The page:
02/08/2019 – News / Aerospace / Boeing / Kitty Hawk Corporation / Flying Taxi / USA

Boeing forms strategic tie-up with flying taxi start-up Kitty Hawk

Boeing forms strategic tie-up with flyin

Aerospace giant Boeing and flying taxi start-up Kitty Hawk Corporation have announced a strategic partnership to collaborate on future efforts to advance safe urban air mobility.

The new collaboration will bring together the innovation of Kitty Hawk’s Cora division with Boeing’s scale and aerospace expertise.


“Working with a company like Kitty Hawk brings us closer to our goal of safely advancing the future of mobility,” said Steve Nordlund, Vice President and General Manager of Boeing NeXt – the unit tasked with ‘laying the foundation for a next-generation mobility ecosystem in which autonomous and piloted vehicles can safely coexist’, according to a statement from Boeing. “We have a shared vision of how people, goods and ideas will be transported in the future, as well as the safety and regulatory ecosystem that will underpin that transportation,” Mr Nordlund added.


Making safe electric flight a reality


Kitty Hawk was established in Mountain View, California, and gets its name from the beaches of Kitty Hawk in North Carolina, where the Wright Brothers took flight for the first time in 1903. The firm was set up “to advance technology in flight and bring new innovations to life,” according to Sebastian Thrun, the startup’s Co-founder and CEO – and also one of the minds behind Google X.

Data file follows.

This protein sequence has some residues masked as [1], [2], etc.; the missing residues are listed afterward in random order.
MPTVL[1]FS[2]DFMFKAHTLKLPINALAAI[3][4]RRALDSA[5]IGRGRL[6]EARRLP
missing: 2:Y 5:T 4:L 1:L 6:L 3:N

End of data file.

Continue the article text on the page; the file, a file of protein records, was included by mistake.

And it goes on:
Mr Thrun has an impressive track record of developing innovative new technologies, including spearheading Google’s self-driving car project. “I am excited about our companies working together to accelerate making safe electric flight a reality,” he added.


Kitty Hawk’s ‘Cora’ (pictured) is an autonomous, fully-electric, two-person flying taxi that is said to have performed well during tests in New Zealand over the past 12 months. The vertical take-off and landing (VTOL) taxi can reportedly reach speeds of around 110 miles per hour at altitudes anywhere from 500–3,000 feet. However, the aircraft is not ready for the paying public yet.


The agreement with Kitty Hawk Corp. is said to be “part of Boeing's disciplined, long-term strategy of entering into value-added partnerships that enhance and accelerate growth and deliver key differentiators for customers,” according to a statement by Boeing. The world’s largest aerospace company, which employs over 150,000 people worldwide, reported a record revenue of US$101.1 billion in 2018, reflecting strong growth across the firm’s portfolio.

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